While the law allows small-claim arrangements, they are not always in employers’ best interests.

Employers may be paying for non-compensable claims
Insurance carriers investigate accidents to determine whether claims are compensable under the Texas Labor Code. By paying for claims out of pocket, employers do not give carriers the opportunity to conduct investigations. Consequently, employers may be paying for non-compensable claims. They may also be paying for co-existing conditions the carrier would have uncovered during an accident investigation.

The law allows health care providers to bill employers their usual and customary fees. Insurance carriers, conversely, reimburse providers according to the Texas Department of Insurance, Division of Workers’ Compensation medical fee guidelines, which are typically much lower than usual and customary fees.

Furthermore, many insurance carriers offer workers’ compensation health care networks. Carriers negotiate rates with network providers. Again, those rates are generally lower than usual and customary charges.

Minor injuries can get worse
Assume an employee cuts his finger. After the accident, he goes to the doctor, gets five stitches and returns to work the next day.

What if a week later, the employee gets a secondary infection that requires a hospital stay?

The point is that minor injuries can get worse, and their associated costs can skyrocket. If the policyholder reports the accident to the carrier, the carrier will manage the claim and act on the policyholder’s behalf.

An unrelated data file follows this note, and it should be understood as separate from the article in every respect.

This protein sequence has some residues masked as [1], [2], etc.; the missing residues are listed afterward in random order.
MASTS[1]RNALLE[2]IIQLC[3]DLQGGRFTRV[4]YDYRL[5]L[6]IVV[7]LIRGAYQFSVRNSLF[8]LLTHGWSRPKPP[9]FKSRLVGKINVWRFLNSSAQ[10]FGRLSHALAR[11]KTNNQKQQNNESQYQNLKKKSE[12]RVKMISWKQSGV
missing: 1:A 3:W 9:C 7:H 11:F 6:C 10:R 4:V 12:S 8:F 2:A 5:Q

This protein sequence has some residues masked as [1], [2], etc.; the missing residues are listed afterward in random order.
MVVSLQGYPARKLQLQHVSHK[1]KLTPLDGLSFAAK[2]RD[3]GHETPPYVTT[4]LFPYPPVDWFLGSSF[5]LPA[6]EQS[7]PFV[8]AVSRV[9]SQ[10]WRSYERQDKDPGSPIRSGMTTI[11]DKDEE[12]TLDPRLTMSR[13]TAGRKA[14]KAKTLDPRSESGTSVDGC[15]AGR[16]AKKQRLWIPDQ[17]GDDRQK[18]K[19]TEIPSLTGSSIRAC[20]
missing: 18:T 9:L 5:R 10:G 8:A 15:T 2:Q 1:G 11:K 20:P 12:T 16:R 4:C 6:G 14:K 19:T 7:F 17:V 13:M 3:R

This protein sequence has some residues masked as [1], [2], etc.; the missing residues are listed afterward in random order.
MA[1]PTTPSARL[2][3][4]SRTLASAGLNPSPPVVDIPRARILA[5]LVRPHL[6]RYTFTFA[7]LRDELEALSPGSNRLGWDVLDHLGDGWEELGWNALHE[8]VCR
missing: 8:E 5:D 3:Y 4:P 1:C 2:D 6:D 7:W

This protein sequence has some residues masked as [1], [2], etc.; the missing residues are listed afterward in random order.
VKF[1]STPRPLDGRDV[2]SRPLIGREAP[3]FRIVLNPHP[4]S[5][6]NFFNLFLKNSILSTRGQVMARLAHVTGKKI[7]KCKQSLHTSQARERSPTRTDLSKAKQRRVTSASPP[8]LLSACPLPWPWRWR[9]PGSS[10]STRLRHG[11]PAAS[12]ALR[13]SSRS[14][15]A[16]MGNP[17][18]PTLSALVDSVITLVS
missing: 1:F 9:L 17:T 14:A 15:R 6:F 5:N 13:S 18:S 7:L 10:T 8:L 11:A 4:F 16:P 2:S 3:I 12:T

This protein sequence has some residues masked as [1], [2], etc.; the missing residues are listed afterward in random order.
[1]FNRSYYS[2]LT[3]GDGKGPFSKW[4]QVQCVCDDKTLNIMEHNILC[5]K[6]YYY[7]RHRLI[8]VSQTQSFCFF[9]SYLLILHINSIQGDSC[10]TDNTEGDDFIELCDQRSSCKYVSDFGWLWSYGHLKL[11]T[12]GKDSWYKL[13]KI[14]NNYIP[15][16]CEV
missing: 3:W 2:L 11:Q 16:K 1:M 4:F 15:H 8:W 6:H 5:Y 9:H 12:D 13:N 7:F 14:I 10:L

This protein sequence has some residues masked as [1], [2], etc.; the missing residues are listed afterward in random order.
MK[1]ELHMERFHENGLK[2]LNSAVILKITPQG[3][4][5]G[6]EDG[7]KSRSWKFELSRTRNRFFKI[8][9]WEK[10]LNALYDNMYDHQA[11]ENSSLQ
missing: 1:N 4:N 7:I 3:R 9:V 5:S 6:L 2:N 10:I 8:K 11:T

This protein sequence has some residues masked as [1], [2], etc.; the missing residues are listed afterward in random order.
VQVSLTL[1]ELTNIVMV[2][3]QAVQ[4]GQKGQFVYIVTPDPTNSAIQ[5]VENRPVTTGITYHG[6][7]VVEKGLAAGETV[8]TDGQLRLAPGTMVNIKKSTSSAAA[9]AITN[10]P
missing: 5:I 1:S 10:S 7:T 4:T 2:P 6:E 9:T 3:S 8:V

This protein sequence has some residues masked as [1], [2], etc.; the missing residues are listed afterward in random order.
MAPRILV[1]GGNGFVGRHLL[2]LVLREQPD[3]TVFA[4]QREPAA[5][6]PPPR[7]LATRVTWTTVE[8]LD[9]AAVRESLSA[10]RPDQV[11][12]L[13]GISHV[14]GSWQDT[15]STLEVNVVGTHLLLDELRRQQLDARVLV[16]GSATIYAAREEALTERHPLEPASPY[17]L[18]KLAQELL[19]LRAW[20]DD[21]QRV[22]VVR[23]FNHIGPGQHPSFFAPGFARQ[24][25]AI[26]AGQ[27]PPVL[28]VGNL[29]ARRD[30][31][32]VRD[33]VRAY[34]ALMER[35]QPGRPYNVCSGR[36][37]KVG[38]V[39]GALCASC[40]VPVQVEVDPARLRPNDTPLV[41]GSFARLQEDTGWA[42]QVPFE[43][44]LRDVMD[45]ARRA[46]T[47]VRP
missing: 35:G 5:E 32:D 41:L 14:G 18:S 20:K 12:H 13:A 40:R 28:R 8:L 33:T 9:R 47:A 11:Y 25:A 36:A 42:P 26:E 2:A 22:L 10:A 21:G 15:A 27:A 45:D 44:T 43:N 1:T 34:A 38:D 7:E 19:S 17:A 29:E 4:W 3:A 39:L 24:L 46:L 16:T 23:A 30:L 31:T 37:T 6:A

Employees could be denied care
If an employer owes a provider for a previous claim, the provider may turn away the employer’s injured workers until the employer pays the bill.

Policyholders assume an administrative burden
Under the Medicare, Medicaid and State Children’s Health Insurance Program (SCHIP) Extension Act (MMSEA), carriers that provide liability, no-fault and workers’ compensation insurance, as well as employers who pay their own claims, must identify the Medicare beneficiary status of claimants and report claim data quarterly to the Centers for Medicare & Medicaid Services.

Insurance carriers comply with MMSEA requirements on employers’ behalves. Employers who pay claims out of pocket are responsible for complying with the requirements. This added administrative burden leaves less time for the business of running a business.

More information

For more information on this topic, visit, and consult these sources:

  • Health care provider billing procedures. Title 28 Texas Administrative Code, Chapter 133.20
  • MMSEA. 42 United States Code, Section 1395y(b)(7) and (8)
  • Workers’ comp benefits. Texas Labor Code, Chapter 408.00

Keep Your Head, Hands and Eyes in the Game

distracted driver

Distracted driving includes anything that takes your mind, hands or eyes off the task at hand.

A mechanic was driving highway speed during daylight hours. He did not notice that the semi-trailer in front of him slowed down due to traffic congestion. The mechanic rear-ended the semi-trailer. Though the mechanic was wearing his seat belt, he did not survive the accident. The police report showed that the mechanic sent several voice/text messages before the accident. In fact, he was in the process of sending a message when the accident happened.